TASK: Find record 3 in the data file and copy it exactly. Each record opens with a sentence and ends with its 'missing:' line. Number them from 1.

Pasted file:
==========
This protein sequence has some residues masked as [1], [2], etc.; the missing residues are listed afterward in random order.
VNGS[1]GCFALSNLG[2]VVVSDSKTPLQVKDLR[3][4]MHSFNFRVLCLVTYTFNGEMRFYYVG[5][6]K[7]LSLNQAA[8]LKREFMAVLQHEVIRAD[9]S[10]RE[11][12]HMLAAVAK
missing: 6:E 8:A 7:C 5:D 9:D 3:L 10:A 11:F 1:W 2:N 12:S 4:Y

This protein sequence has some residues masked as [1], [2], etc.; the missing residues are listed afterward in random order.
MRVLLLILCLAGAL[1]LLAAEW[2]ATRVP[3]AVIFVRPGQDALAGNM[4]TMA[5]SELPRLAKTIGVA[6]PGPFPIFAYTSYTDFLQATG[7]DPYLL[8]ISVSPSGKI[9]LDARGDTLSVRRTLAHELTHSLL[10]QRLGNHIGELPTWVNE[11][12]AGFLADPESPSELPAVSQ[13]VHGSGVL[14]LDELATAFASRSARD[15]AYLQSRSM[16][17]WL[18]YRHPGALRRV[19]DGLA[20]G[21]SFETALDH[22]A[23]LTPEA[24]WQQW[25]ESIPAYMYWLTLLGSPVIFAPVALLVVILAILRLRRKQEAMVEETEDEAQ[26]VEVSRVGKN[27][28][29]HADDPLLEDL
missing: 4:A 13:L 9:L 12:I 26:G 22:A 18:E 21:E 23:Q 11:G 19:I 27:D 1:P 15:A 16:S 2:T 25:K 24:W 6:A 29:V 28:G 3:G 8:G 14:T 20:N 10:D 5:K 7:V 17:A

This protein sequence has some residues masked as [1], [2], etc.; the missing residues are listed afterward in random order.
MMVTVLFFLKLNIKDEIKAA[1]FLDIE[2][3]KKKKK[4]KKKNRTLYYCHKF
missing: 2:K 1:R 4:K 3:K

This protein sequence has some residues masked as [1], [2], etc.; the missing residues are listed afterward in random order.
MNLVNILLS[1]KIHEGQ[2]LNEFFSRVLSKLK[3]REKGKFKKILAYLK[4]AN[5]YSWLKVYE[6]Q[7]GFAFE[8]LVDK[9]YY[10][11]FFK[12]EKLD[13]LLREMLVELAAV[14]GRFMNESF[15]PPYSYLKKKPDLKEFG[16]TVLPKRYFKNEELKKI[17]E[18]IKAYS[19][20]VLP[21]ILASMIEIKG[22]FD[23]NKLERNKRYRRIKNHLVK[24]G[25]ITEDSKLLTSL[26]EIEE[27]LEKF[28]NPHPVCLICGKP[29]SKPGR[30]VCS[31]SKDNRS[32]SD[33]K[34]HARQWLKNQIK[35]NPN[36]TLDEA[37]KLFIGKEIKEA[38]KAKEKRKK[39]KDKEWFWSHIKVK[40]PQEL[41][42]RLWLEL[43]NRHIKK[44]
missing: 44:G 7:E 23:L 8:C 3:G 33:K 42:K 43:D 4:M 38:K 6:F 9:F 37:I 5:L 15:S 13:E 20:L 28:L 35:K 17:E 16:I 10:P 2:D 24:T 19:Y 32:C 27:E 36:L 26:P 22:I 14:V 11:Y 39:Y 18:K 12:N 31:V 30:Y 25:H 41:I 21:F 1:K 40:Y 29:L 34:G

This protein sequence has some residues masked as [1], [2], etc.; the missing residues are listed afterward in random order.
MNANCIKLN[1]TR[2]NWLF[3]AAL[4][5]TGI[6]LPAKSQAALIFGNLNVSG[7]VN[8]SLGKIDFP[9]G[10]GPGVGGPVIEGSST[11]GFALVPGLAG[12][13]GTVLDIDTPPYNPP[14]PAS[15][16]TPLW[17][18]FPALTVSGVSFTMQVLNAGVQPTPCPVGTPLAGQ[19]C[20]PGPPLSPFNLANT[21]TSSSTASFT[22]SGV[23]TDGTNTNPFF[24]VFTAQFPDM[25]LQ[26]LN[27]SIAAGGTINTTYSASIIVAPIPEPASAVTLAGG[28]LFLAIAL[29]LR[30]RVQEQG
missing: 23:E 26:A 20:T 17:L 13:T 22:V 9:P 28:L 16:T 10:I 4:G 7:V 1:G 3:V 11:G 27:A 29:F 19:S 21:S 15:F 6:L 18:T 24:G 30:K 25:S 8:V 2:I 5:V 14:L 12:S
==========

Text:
This protein sequence has some residues masked as [1], [2], etc.; the missing residues are listed afterward in random order.
MMVTVLFFLKLNIKDEIKAA[1]FLDIE[2][3]KKKKK[4]KKKNRTLYYCHKF
missing: 2:K 1:R 4:K 3:K